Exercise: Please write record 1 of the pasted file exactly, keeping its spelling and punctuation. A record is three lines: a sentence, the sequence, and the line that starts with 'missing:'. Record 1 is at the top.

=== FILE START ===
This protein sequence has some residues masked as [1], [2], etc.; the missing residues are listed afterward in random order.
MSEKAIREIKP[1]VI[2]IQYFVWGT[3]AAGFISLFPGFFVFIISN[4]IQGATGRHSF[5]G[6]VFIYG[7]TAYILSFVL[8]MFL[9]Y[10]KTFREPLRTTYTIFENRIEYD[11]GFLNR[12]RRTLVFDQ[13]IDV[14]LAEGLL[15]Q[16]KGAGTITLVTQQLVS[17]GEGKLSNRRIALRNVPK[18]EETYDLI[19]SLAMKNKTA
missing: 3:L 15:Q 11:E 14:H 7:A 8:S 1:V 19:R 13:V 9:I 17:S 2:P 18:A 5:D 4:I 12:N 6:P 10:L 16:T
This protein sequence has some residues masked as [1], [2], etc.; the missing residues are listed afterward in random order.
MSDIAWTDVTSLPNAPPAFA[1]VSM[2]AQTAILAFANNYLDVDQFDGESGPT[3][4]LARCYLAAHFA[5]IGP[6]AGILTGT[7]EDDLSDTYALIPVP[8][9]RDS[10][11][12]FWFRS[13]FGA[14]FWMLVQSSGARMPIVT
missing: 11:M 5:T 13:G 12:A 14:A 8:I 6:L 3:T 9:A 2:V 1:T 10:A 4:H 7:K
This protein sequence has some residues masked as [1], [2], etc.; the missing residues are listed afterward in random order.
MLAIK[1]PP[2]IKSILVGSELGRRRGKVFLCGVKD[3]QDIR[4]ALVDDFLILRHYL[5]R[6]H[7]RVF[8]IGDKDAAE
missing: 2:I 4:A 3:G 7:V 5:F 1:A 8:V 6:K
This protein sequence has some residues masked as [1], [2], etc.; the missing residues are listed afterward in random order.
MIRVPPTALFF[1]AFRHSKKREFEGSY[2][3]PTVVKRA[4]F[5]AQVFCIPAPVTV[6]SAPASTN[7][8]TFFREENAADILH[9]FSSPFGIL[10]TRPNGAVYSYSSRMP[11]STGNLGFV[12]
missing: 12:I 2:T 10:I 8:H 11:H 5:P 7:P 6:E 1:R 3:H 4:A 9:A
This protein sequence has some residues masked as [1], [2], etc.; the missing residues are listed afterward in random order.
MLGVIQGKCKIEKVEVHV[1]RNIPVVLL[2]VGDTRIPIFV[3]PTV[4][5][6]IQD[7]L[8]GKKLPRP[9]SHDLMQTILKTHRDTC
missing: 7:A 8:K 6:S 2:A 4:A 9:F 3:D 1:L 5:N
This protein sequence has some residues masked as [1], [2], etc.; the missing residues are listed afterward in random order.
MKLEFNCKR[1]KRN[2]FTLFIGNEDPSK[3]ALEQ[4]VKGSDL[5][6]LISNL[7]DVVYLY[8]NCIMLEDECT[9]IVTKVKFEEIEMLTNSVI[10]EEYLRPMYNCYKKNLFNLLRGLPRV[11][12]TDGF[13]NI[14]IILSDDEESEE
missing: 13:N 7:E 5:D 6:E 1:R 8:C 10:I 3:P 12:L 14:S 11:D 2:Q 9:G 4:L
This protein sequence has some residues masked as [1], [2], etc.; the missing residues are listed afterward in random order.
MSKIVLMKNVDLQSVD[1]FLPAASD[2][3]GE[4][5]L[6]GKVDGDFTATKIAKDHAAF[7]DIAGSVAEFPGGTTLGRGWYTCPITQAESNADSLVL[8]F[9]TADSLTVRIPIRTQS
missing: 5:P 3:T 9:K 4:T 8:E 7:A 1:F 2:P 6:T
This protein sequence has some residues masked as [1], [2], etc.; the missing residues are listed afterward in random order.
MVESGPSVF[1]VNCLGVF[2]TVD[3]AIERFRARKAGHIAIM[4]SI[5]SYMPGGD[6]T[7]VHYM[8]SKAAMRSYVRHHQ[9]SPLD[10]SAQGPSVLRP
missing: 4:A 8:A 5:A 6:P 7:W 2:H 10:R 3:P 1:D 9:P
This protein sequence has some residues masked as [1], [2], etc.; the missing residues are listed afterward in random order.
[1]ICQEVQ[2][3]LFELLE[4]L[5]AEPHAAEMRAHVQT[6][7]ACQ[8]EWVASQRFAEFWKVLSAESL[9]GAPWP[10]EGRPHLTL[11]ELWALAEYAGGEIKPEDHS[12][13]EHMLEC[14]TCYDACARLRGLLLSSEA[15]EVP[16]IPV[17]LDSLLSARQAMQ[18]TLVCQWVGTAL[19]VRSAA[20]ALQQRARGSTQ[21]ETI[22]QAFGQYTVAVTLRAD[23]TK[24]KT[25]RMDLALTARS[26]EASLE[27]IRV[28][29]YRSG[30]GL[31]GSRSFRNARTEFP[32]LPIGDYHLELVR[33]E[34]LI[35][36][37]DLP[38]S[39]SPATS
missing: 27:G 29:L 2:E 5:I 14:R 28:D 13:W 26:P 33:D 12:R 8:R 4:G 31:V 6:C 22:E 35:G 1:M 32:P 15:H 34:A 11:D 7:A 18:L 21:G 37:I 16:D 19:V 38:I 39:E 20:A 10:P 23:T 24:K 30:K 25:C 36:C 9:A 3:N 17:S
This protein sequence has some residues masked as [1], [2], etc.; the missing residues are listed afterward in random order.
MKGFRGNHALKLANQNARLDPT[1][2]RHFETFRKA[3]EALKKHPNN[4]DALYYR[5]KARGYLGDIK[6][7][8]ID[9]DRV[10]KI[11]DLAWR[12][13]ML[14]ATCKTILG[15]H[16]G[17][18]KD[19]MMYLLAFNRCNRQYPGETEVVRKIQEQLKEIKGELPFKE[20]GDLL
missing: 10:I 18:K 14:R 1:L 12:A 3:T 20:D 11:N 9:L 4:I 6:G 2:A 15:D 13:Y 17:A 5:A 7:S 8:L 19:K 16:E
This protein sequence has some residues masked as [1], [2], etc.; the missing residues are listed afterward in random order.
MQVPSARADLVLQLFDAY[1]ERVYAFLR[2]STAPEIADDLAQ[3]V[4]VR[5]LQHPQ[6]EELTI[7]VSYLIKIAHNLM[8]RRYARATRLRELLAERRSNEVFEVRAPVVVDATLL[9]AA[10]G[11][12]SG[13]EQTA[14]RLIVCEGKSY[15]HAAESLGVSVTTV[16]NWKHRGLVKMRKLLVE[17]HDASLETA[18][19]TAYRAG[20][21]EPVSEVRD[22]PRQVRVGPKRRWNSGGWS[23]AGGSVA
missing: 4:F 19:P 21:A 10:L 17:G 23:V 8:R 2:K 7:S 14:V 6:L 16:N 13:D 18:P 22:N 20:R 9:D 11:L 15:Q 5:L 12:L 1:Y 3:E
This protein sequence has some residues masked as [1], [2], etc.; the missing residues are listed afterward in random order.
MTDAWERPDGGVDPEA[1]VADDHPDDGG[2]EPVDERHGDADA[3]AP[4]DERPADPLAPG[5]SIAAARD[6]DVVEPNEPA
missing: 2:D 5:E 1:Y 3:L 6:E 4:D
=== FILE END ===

This protein sequence has some residues masked as [1], [2], etc.; the missing residues are listed afterward in random order.
MSEKAIREIKP[1]VI[2]IQYFVWGT[3]AAGFISLFPGFFVFIISN[4]IQGATGRHSF[5]G[6]VFIYG[7]TAYILSFVL[8]MFL[9]Y[10]KTFREPLRTTYTIFENRIEYD[11]GFLNR[12]RRTLVFDQ[13]IDV[14]LAEGLL[15]Q[16]KGAGTITLVTQQLVS[17]GEGKLSNRRIALRNVPK[18]EETYDLI[19]SLAMKNKTA
missing: 3:L 15:Q 11:E 14:H 7:A 8:S 1:V 19:R 13:V 9:I 17:S 2:P 18:A 5:D 4:I 12:N 6:P 10:L 16:T